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Thursday, June 12, 2014

Marg Ltd (Rs.22.60): Issues and Ruling
In arriving at its conclusion, the Supreme Court considered several issues pertaining the Takeover Regulations, with the key among them discussed below:

Voluntary vs. Mandatory Offer

Akshya contended that Reg. 27 of the Takeover Regulations that deals with withdrawal of a takeover offer (and which was subjected to a restrictive interpretation of by the Supreme Court in the Nirma Case as discussed HERE) applies only to mandatory offers and not to voluntary offers. The Supreme Court did not accept this contention because it amounts to “reconstructing” the said provision, which refers to “public offer” without expressly restricting it to mandatory offers. In that sense, there “can be no distinction between a triggered public offer and a voluntary public offer”.

Applicablity of Nirma Industries

Akshya also raised the argument that Nirma Industries is inapplicable to the present case (also due to the nature of the offer as discussed above), and also that the decision of the Supreme Court in that case itself requires reconsideration. However, the Supreme Court refused to accept the argument and relied extensively on the ruling in Nirma Industries to interpret Reg. 27 again in a restricted manner so as to limit the circumstances in which with an open offer, once made, can be withdrawn. The court did not find that the present case fit within the circumstances that deserved permission for a withdrawal.

Delay in SEBI’s Response

Akshya’s main plank of argument was that the delay in the open offer (that in the end made it uneconomical) was caused by SEBI, and hence SEBI cannot enforce the offer obligations. The Supreme Court adopted a rather balanced approach in dealing with the delay argument. While it came down heavily on SEBI for the cause of the delay, it was found that such delay by itself was insufficient as a justification to allow Akshya to withdraw the offer, and that the delay “will not result in nullifying the action taken by SEBI, even though belated”.

Analysis

The decision of the Supreme Court is significant in as much as it reiterates the sanctity of a takeover offer, and considerably limits the circumstances when an offeror can renege on its obligations. By refusing to deviate from its previous ruling in Nirma Industries, it has introduced clarity and certainty on the matter. 

This recognizes the fact that open offers are made for the benefit of the shareholders of the target, and hence they must be pursued to their logical conclusion without any hindrances.

From a takeover structuring perspective, however, it considerably enhances the risk to the offeror. Hence, the offeror must be committed to the offer, and must be convinced as to the commercial viability of the offer and be prepared to accept the risk of intervening events, changes in business, in the economic environment and other factors, unless they are elevated to the extent recognised in Reg. 27 of the Takeover Regulations (and Reg. 23 of the present version of the Takeover Regulations of 2011). This imposes a significant onus on offerors.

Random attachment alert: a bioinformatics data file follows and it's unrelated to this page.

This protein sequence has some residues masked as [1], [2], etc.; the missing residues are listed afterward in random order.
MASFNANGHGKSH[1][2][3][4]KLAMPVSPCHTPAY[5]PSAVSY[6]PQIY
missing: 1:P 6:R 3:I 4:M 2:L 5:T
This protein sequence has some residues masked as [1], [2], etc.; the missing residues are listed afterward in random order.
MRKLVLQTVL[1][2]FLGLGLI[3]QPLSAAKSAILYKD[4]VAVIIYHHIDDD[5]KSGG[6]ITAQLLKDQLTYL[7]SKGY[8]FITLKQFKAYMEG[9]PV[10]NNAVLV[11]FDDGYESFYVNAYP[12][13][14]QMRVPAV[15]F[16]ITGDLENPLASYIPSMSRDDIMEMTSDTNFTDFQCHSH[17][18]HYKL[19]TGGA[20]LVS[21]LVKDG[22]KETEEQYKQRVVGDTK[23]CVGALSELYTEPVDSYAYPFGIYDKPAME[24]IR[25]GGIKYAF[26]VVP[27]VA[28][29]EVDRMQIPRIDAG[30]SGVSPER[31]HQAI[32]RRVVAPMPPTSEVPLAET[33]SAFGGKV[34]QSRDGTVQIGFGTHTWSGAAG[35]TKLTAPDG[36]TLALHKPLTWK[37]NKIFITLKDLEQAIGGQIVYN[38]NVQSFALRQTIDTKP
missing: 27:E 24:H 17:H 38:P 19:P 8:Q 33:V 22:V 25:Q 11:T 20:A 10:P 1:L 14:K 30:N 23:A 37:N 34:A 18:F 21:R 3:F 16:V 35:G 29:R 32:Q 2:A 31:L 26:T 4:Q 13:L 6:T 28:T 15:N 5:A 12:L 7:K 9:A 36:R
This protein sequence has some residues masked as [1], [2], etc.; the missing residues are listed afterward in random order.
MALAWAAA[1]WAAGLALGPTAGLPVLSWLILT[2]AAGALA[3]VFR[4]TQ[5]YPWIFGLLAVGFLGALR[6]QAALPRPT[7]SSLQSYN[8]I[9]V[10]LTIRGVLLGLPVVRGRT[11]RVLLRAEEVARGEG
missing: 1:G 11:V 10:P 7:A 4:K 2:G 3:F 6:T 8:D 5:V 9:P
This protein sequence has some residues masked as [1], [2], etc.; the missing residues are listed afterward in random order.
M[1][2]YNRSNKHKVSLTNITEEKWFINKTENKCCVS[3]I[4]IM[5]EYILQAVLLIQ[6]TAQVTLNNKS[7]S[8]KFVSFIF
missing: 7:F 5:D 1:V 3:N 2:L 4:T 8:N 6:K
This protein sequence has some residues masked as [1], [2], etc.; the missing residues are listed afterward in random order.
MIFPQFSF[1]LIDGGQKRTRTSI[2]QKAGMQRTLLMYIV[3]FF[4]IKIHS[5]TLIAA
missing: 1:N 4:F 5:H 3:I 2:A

It does not matter whether the offer is voluntary or mandatory – both stand on the same footing. It is not as if the voluntary nature of the offer will provide any leeway to the offer. Once the offer is made, the offeror effectively reaches a point of no return.

While the delay on the part of SEBI was not permitted to be used by the offeror in this case as an excuse to withdraw the offer, the Supreme Court’s observations on delays in the regulatory oversight of takeovers are relevant and seem to make a larger point:

It is a matter of record that the comments were not offered for 13 months. Such kind of delay is wholly inexcusable and needs to be avoided. It can lead to avoidable controversy with regard to whether such belated action is bona fide exercise of statutory power by SEBI. By adopting such a lackadaisical, if not callous attitude, the very object for which the regulations have been framed is diluted, if not frustrated. 

It must be remembered that SEBI is the watchdog of the Securities Market. It is the guardian of the interest of the shareholders. It is the protective shield against unscrupulous practices in the Securities Market. Therefore, SEBI like any other body, which is established as a watchdog, ought not to act in a lackadaisical manner in the performance of its duties. The time frame stipulated by the Act and the Takeover Regulations for performing certain functions is required to be maintained to establish the transparency in the functioning of SEBI.

As these observations of the Supreme Court reemphasize, time is of the essence in takeovers. Nevertheless, there have been several instances whereby takeover offers have opened several months after the draft offer document has been filed with SEBI, often due to disagreements between the offeror and the regulator. 

In the process, it is the offeree shareholders who suffer. It is with this in mind that regulators in other jurisdictions such as the UK and Singapore [with the Takeover Panel and the Securities Industry Council (SIC) respectively] follow a more informal approach towards takeover regulation whereby the regulators adopt a more practical attitude to ensure efficiency and timely progress of the takeover offer. Similarly, it would augur well for takeover offers in India to be completed within a tight timeframe from their announcement, without any delays, particularly from the regulatory standpoint. 

Courtesy: IndiaCorpLaw
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